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Better hashing

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Problem

Clojure’s hashing strategy for numbers, sequences/vectors, sets, and maps mimics Java’s.  In Clojure, however, it is far more common than in Java to use longs, vectors, sets, maps and compound objects comprised of those components (e.g., a map from vectors of longs to sets) as keys in other hash maps.  It appears that Java’s hash strategy is not well-tuned for this kind of usage.  Clojure’s hashing for longs, vectors, sets, and maps each suffer from some weaknesses that can multiply together to create a crippling number of collisions.

For example, Paul Butcher wrote a simple Clojure program that produces a set of solutions to a chess problem.  Each solution in the set was itself a set of vectors of the form [piece-keyword [row-int col-int]].  Clojure 1.5.1's current hash function hashed about 20 million different solutions to about 20 thousand different hash values, for an average of about 1000 solutions per unique hash value.  This causes PersistentHashSet and PersistentHashMap to use long linear searches for testing set/map membership or adding new elements/keys.  There is nothing intentionally pathological about these values – they simply happened to expose this behavior in a dramatic way.  Others have come across similarly bad performance without any obvious reason why, but some of those cases are likely due to this same root cause.

Proposed solutions

Mark Engelberg's document about Clojure's hash function, its behavior, and potential improvements, is here:

A summary of his proposed hash function modifications is:

• Change the hash of integers that fit within a long to the return value of longHashMunge (see Longs section of doc for more details)
• Change the current multiplier of 31 used for vectors, sequences, and queues to a different constant such as -1640531527 or 524287 (see Vectors section).  Also applies to Cons, LazySeq.
• For sets, instead of adding together the hash value of the elements, add together the return value of a function xorShift32 called on the hash value of each element (see Sets section)
• For maps and records, instead of adding together hash(key) ^ hash(val) for each hash,val pair, instead add together hash(key)^xorShift32(hash(val)) (see Maps section)
• No change for any other types, e.g. strings, keywords, symbols, floats, doubles, BigInt's outside of long range, BigDecimal, etc.

Below is a link to a modified version of Paul Butcher's N-queens solver, with extra code for printing stats with several different hash functions.  The README has instructions for retrieving and installing locally a version of Clojure modified with one of Mark's proposed alternate hash functions.  After that is a link to a patch that implements the proposal above.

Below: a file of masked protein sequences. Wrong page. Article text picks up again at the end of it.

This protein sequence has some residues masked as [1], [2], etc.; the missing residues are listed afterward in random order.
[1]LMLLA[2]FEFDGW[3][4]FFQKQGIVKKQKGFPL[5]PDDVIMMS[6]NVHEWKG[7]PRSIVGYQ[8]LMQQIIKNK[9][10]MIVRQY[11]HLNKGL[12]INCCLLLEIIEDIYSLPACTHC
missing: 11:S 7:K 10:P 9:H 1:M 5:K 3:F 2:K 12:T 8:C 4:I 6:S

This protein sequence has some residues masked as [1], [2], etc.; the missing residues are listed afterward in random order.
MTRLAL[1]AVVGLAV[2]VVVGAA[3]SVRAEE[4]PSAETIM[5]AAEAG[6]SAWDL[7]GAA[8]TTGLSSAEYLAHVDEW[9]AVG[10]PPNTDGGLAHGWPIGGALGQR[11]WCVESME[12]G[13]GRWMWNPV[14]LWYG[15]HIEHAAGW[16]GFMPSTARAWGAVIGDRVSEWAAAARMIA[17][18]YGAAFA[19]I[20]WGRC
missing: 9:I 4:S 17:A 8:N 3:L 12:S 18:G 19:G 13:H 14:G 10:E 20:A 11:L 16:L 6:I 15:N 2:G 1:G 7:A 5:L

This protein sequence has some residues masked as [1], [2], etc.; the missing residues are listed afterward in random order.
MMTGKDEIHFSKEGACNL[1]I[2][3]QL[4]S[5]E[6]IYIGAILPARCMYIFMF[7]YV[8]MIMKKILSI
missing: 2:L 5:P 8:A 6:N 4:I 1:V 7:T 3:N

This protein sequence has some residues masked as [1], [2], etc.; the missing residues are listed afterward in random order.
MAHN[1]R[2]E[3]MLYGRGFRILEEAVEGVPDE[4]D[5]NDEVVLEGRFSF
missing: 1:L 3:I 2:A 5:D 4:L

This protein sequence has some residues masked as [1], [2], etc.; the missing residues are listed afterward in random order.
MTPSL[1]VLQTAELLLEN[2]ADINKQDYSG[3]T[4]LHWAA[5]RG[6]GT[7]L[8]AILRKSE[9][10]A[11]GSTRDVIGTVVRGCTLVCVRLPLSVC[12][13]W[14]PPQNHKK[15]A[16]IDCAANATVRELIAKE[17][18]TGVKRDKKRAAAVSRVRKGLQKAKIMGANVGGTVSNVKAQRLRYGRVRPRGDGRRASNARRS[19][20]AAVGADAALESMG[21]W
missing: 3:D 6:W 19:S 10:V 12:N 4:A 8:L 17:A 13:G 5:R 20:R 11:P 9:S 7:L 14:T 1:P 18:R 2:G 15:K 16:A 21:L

Here is a summary of results for some program elapsed times and how spread out the hash values are:

Problem

Using Clojure 1.6.0-alpha1 hash (same as Clojure 1.5.1)

Using Mark Engelberg's 2013-10-30 proposed hash
Paul Butcher's N-queens problem with 6x6 board

Elapsed time: ~7 min

180,568 solutions hash to 3,013 distinct hash values

average of 59.3 solutions per hash value (max 2,492)

Elapsed time: ~12 sec

180,568 solution hash to 180,563 distinct hash values

average of 1.0 solutions per hash value (max 2)

with 6x9 board

Elapsed time: > 8 hours (did not wait for it to finish)

20,136,752 solutions hash to 17,936 distinct hash values

average of 1,122.7 solutions per hash value (max 81,610)

Elapsed time: 11.8 min

20,136,752 solutions hash to 20,089,488 distinct hash values

average of 1.0 solutions per hash value (max 3)

Compile Clojure 1.6.0-alpha1 source with "ant jar", so no tests run

Elapsed time: avg 51 sec (min 50, max 53)Elapsed time: avg 50.6 sec (min 50, max 51)

Compile Clojure 1.6.0-alpha1 source with "ant", which includes running tests, but with generative test duration reduced to 1.0 sec

Elapsed time: avg 76.6 sec (min 75, max 80)

120,353 unique values hash to 113,405 distinct hash values

average of 1.06 values per hash value

Elapsed time: avg 76.0 sec (min 75, max 78)

119,811 unique values hash to 114,329 distinct hash values

average of 1.05 values per hash value

Calculate hashes of all integers in (range 100000000) and return sum, using:

(time (hash-of-range 100000000)

See here for definition of hash-of-range

time: avg 3.35 sec

(min 3.31, max 3.39)

time: avg 3.76 sec (12.4% longer)

(min 3.40, max 3.91)

Calculate hashes of all vectors [] [0] [0 1], etc. up to [0 1 ... 19999] and return sum, using

(let [cs (doall (reductions conj [] (range 20000)))]

(time (total-hash cs)))

See here for definition of total-hash

time: avg 7.08 sec

(min 6.94, max 7.19)

time: avg 7.32 sec (3.4% longer)

(min 7.27, max 7.36)

Calculate hashes of all sets #{} #{0} #{0 1}, etc. up to #{0 1 ... 19999} and return sum, using

(let [cs (doall (reductions conj #{} (range 20000)))]

(time (total-hash cs)))

time: avg 22.11 sec

(min 17.51, max 23.72)

time: avg 22.99 sec (4.0% longer)

(min 22.58, max 23.50)

Open questions

Possible small changes to the proposal for consideration:

• Add in some magic constant to the hash of all sets and maps (a different constant for sets than for maps), so that the empty set and empty map have non-0 hash values, and thus nested data structures like #{{}} and {#{} #{}} will hash to non-0 values that are different from each other.
• Consider doing something besides the current hash(numerator) ^ hash(denominator) for Ratio values.  Perhaps hash(numerator) + xorShift32(hash(denominator)) ?  That would avoid the hash of 3/7 and 7/3 being the same, and also avoid the current behavior that hash(3/7) "undoes" the longHashMunge proposed for both the numerator and denominator long values.